How direct marketing can secure the income of farmers in times of a pandemic


Direct marketing links producers directly to consumers and ensures both income for farmers and food supply for the local community.

Photo © ETC India

The challenge: There is both supply and demand of agricultural produce, but markets are closed and commodities cannot be traded.

On the 24th of March 2020, the Government of India announced a total lockdown in the country to control the increasing infection rates of the COVID-19 pandemic. During the following six weeks, markets were closed and thus, many farmers were not able to sell their farm produce, which led to substantial losses. Not only farmers suffered: the drop in supply caused skyrocketing prices and consumers had hard times to afford agricultural products. Therefore, a different type of sales market had to be developed.

The solution: Direct marketing without intermediaries
The director of the Krushi Navakalpana Farmer Producer Company (FPC), which is facilitated by the GIZ-funded Green Innovation Centre India project, came up with the idea to sell the farm produce directly to consumers to minimise the loss for farmers and to provide consumers with reasonably priced fresh products. In the frame of this “experiment”, a Farmer Study Group (FSG) that consists of 20 farmers was identified to sell their produce directly to the consumers through the FPC.

In this collection center, farmers come together and jointly sort, grade and pack their farm produce. 
Photo© ETC India

Preparations for successful sales
An important condition for the successful sale was that the FPC did not charge any fees to the farmers for providing the direct marketing services as the members were already incurring losses. After some discussions, the FPC and the FSG agreed on the terms and conditions of the operation: farmers could only supply graded produce to the FPC, the FPC could in turn grade the produce before packaging itself and any of the out-graded produce would be returned to the farmers not paid.

Development of the “experiment”
A housing society in Pune (Maharashtra state) that wanted to purchase agricultural produce directly could be identified by the FPC. The farmers jointly created fruit and vegetable baskets in consultation with the housing society members after a collection centre had been provided by a member of the Farmer Study Group. In this centre, the vegetables were sorted, graded and packed on special tables that had been provided by the Green innovation centre India to improve the efficiency of the operation. The project also temporarily supported sourcing, supervision and marketing consultants. The first order was to supply 177 food baskets to the society at the price of INR 350 per basket (each weighs 10 kg). At the beginning of the trial, the farmers supplied produce once per week but later on, the frequency increased to twice a week. The feedback was very positive: the consumers started to refer new housing societies and the demand for the products started to increase.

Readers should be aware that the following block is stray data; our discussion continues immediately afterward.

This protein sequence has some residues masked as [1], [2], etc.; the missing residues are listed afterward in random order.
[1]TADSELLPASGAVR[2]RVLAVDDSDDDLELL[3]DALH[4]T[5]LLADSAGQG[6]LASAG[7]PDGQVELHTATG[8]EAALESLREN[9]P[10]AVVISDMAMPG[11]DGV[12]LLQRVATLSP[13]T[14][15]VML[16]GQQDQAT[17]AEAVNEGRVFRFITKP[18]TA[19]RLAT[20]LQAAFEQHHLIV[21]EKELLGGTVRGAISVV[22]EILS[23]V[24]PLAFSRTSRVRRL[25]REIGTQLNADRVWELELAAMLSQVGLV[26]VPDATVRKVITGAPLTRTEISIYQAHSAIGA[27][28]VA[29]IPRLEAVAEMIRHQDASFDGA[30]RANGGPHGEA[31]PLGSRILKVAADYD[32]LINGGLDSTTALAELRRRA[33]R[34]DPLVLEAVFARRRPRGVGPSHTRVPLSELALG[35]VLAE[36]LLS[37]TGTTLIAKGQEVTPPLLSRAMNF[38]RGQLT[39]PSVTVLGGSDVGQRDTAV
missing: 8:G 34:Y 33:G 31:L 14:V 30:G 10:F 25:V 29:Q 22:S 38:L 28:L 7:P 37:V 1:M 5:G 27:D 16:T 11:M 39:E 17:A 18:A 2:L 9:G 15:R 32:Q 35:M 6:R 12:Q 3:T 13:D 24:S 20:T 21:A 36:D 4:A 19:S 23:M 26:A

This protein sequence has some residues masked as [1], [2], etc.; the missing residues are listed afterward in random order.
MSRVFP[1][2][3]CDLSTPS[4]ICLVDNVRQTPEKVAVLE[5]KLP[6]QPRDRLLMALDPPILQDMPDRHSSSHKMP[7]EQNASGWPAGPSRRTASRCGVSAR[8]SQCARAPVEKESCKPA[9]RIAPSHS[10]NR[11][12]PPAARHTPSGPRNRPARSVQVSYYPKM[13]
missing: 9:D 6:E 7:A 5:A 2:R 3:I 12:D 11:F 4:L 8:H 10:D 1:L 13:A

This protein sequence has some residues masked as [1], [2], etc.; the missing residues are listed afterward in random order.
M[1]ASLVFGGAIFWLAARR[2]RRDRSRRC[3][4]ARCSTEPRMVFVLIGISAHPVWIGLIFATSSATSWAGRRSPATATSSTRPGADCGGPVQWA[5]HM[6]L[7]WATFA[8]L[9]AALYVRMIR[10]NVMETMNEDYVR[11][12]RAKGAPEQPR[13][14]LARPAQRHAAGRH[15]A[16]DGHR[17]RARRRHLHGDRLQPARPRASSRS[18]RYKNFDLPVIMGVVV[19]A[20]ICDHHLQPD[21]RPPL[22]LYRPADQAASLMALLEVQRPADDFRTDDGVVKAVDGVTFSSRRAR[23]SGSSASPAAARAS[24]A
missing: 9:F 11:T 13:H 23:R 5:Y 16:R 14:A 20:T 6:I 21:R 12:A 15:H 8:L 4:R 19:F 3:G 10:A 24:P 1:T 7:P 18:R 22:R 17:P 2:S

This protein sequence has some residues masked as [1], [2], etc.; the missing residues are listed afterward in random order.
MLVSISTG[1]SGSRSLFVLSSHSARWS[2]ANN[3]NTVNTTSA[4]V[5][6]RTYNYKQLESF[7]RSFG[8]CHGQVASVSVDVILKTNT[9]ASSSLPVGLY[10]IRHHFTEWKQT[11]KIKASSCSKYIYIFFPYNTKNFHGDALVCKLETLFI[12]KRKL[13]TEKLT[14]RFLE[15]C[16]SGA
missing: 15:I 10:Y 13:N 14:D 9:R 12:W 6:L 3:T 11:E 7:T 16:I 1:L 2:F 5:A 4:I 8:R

What has been achieved so far …
Till date, the Farmer Producer Company has supplied more than 10,000 food baskets (100 Mt in total) to consumers in Pune City in Maharashtra with a total turnover of INR 3,500,000 (EUR 41.000).

…and what is next?
Good references from the clients are helping the Krushi Navakalpana Farmer Producer Company to build a brand in the mind of the prospective consumers. The demand is increasing and the FPC has decided to turn the experiment into an actual business. They commissioned a local company to develop an app that allows consumers to place individual orders.

This is part of the:
Green Innovation Centres for the Agriculture and Food Sector – India 
One World – No Hunger Initiative 
Commissioned by German Federal Ministry for Economic Cooperation and Development (BMZ) 
Implemented by Deutsche Gesellschaft für Internationale Zusammenarbeit (GIZ) GmbH


For further information, please contact the Team Leader, Mans Lanting () or Johannes Geisen ().